Positive messaging: The power of your words


With International Day of Happiness coming up this weekend, and with the times continuing to be challenging for a lot of people around the world, I thought I would share something around positivity and happiness, and how the way in which you write can have such an impact on the reader and their emotions.

Whether it’s an email, a news story, or a social media post, there are some simple checks you can carry out to make sure your messaging is positive and constructive, and a lot of this is down to the words and tone of voice you use.

So, where do we start? How can we create more positive messaging?

1. Think about how you want your reader to feel

You should know the audience you are targeting. How do you think this particular piece of content will make them feel? They’re more likely to keep reading your content to the end – and come back for more – if you make them feel good, rather than making them feel bad, or sad.

2. Be careful about using the words ‘however’ and ‘but’

These little words can often imply there is something negative to follow. Do you need to use them? Can you end the sentence and start a new sentence with the second point, rather than trying to link them together? Are there other linking words you could use that don’t imply a negative connotation – ‘at the same time’ or ‘whilst’ for example?

3. Don’t labour any negative points that need to be made

Be wary of ranting! If you need to talk about negatives or criticise, do it concisely and constructively – don’t drag out the sentences on or repeat ideas. Keep it short and sweet, and to the point… And then move on!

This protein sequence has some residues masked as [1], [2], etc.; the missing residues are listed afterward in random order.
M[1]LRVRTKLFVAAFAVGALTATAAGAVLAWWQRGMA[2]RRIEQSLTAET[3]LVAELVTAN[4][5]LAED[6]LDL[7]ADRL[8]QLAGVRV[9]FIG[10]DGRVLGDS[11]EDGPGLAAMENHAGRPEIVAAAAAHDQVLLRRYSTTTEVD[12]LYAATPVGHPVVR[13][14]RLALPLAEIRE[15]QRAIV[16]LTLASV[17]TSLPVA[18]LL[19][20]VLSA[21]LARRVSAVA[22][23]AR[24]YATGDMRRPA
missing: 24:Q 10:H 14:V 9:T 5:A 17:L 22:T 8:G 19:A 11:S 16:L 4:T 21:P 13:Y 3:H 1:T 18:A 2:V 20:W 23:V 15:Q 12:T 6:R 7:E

4. Sandwich negativity with positivity

Following on from the point above, if you have anything negative to say, or criticisms to make of something/someone, it’s much better received if it’s sandwiched with praise, compliments or something positive. It goes without saying that this needs to be genuine, not simply smoke blown, but just think about introducing negative subjects gently, rather than slamming straight in with them.

5. End on a positive

Leave your reader on a high, with a positive impression of you to take away. They’ll attach this positive sentiment to you, whether consciously or subconsciously, and it will affect how they feel about you generally – so make sure you leave a good, strong, positive lasting impression!

Our words carry so much influence, and if we all spent a little more time in choosing them more carefully (evaluating how they make other people feel) and how and when we use them, it could make such a difference to all of us – helping to effect positive change, improving people’s general sense of wellbeing and mental health, and developing community and trust.

If you would interested to learn more about developing effective key messages, building trust and credibility, and developing communities, through your public relations and communications, please do drop me an email sam@footstepcommunications.com


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